But revoking the CTA act did not end the misery of those who were affected by this act. The CTA act was replaced by Habitual Offenders Act 1952. The major difference between the previous act and new act was that the later targeted individuals and not communities. But on ground, the same procedure kept following.  The whole communities kept branded or stigmatized on the colonial model. Whenever a crime took place, the police round up all the male members of the community in the vicinity and apply third degree to extract information. It is being followed even till date. Such communities include Pardhis, Kanjars, Kanjarbhats etc. The problem is complicated because some members of these communities are still involved in crimes.

The act has attracted criticism from civil society as well as United Nations on the ground that it negates the principle of the criminal justice system – innocent until. The UN Committee on the Elimination of Racial Discrimination (CERD) had asked India to repeal the Habitual Offenders Act (1952) and effectively rehabilitate the denotified and nomadic tribes. proven guilty.

National Commission for De-notified, Nomadic and Semi Nomadic tribes

There are 1500 Nomadic / Semi-Nomadic Tribes and around 150 Denotified Tribes, which make about 11 Crore of India’s population. Traditionally the tribes wander and therefore could not integrate into Indian society. These tribes also don’t have livelihood means. As mentioned above, some members of these tribes are still involved in a crime, which makes the problem more complicated.

The constitution of India identifies only scheduled castes, scheduled tribes and backwards. It does not make any special provision for denotified tribes as such. Some of the denotified and nomadic tribes got status of SCs in some states while others got status of STs. But many of them are neither SCs nor STs. In 2005, the Government of India established the National Commission for De-notified, Nomadic and Semi Nomadic Tribes (NCDNT) to study various developmental aspects of these Tribes.  The Commission made several recommendations, enumerated as follows:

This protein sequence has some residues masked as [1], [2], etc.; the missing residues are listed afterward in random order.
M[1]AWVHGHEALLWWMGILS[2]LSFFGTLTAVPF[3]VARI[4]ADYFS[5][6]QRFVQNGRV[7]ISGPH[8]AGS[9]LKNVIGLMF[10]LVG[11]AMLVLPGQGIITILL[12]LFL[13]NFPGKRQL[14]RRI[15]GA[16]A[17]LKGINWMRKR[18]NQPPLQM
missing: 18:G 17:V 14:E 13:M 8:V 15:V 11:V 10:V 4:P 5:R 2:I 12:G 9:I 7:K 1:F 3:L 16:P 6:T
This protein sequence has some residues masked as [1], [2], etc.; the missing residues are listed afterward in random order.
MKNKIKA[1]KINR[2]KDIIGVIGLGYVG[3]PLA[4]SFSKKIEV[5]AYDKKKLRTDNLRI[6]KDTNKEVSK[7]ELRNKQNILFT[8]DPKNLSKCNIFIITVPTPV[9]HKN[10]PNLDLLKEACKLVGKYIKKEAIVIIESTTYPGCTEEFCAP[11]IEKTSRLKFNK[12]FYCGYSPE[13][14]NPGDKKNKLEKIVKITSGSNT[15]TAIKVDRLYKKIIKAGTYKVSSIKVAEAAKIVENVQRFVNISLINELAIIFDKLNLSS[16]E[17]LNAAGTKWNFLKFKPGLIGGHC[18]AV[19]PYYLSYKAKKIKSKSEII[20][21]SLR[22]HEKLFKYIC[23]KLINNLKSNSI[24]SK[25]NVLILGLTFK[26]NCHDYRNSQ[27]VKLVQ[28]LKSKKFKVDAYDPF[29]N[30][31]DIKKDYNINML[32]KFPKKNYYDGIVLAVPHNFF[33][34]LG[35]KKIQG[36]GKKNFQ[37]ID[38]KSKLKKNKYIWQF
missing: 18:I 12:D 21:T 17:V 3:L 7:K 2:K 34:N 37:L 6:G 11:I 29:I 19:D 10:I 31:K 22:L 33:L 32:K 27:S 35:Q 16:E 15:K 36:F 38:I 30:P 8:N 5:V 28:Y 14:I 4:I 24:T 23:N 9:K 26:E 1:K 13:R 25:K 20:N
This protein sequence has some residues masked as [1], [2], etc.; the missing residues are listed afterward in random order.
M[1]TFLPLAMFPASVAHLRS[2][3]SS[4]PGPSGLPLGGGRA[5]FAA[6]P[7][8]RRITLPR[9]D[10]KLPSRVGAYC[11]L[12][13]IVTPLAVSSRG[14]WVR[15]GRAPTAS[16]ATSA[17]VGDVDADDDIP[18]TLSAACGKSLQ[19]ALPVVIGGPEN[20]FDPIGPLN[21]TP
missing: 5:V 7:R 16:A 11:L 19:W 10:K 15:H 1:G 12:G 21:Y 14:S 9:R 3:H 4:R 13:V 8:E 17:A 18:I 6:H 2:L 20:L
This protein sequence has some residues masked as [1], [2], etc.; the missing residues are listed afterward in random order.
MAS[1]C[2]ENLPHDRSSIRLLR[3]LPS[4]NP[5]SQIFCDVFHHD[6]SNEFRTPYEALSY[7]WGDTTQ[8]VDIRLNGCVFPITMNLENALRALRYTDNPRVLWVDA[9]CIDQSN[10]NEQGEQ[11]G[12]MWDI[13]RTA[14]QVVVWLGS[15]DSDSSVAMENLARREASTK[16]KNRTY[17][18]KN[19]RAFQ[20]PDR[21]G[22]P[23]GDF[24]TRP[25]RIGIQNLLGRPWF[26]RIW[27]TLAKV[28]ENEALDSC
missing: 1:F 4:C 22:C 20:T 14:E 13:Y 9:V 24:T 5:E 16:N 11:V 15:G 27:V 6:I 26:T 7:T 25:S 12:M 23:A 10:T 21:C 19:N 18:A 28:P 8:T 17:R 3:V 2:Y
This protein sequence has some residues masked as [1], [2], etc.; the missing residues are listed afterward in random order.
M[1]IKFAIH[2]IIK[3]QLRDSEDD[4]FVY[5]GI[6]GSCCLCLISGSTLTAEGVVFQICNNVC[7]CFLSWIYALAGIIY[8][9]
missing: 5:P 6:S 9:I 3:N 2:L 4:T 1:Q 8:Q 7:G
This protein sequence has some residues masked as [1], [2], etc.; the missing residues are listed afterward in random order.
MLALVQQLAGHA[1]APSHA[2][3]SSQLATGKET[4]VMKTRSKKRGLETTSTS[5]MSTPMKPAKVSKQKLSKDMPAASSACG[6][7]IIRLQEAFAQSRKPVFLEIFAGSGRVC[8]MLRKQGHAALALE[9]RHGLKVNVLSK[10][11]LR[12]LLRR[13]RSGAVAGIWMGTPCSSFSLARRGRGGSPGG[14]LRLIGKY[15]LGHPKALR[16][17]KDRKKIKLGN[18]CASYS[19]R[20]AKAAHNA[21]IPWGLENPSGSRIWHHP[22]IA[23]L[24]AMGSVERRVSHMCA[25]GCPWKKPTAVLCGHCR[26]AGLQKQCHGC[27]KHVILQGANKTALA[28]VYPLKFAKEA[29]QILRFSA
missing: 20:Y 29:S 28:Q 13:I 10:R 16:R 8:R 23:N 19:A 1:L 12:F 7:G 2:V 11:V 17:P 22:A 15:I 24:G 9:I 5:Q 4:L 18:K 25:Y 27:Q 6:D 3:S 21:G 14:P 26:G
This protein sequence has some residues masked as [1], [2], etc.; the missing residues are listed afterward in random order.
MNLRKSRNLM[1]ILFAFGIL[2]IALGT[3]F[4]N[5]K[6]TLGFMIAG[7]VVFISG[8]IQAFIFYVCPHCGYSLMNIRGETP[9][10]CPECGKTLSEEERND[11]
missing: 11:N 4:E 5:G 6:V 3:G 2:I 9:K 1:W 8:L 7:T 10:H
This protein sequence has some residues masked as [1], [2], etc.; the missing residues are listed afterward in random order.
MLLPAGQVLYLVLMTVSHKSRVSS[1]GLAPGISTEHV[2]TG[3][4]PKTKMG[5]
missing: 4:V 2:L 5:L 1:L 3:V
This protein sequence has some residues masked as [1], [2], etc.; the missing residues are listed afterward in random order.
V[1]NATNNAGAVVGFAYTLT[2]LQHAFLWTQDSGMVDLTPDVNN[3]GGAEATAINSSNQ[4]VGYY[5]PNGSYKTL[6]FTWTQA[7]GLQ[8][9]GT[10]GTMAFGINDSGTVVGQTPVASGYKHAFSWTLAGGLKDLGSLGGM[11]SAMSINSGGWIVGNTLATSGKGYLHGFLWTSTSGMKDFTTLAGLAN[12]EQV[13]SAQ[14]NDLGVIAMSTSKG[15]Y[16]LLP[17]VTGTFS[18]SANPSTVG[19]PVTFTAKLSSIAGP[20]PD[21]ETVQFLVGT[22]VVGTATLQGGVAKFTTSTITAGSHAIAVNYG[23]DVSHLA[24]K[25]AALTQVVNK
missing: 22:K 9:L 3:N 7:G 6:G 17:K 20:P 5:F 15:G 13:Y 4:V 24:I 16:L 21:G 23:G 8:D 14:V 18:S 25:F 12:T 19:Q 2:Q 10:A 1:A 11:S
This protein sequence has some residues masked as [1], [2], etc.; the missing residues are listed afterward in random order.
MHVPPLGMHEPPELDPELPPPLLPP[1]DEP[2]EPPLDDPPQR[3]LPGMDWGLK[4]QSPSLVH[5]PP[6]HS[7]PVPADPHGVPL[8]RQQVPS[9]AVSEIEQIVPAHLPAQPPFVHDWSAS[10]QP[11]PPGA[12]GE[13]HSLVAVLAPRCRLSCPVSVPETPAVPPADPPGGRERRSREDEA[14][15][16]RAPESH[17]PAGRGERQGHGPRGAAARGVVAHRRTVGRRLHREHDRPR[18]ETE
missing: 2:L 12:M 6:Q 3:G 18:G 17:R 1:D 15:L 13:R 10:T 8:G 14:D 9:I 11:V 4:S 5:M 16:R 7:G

• Reservations as available to Scheduled Castes and Scheduled Tribes should be extended to denotified, nomadic or semi-nomadic tribe categories.
  • Extension of Prevention of Atrocities Act to them. The Act currently applies to only SCs and STs.
  • Government should get a “tent to tent” survey done within the next six months and also a community-wise census so as to gather specific data about 1,500 nomadic and semi-nomadic tribes and 150 denotified tribes.
  • Initiation of a special housing scheme to ensure that families are provided with “small pucca houses” in the next five years. Provide permanent shelter by helping them settle down as villages. The Government should be facilitating the settlement of such tribes as villages by acquiring land for the purpose.
  • A Minimum Land Holding Act should be put in place to guarantee land to these tribes in case they want to settle down and engage in agriculture.
  • Suitable training should be provided to these tribals to develop their existing skills and develop livelihood options.

Conclusion

The DNTs being a transient and mobile group have always remained at the periphery of Indian society and have not received due attention. There is a need make efforts on a wider scale to bring them back to social mainstream.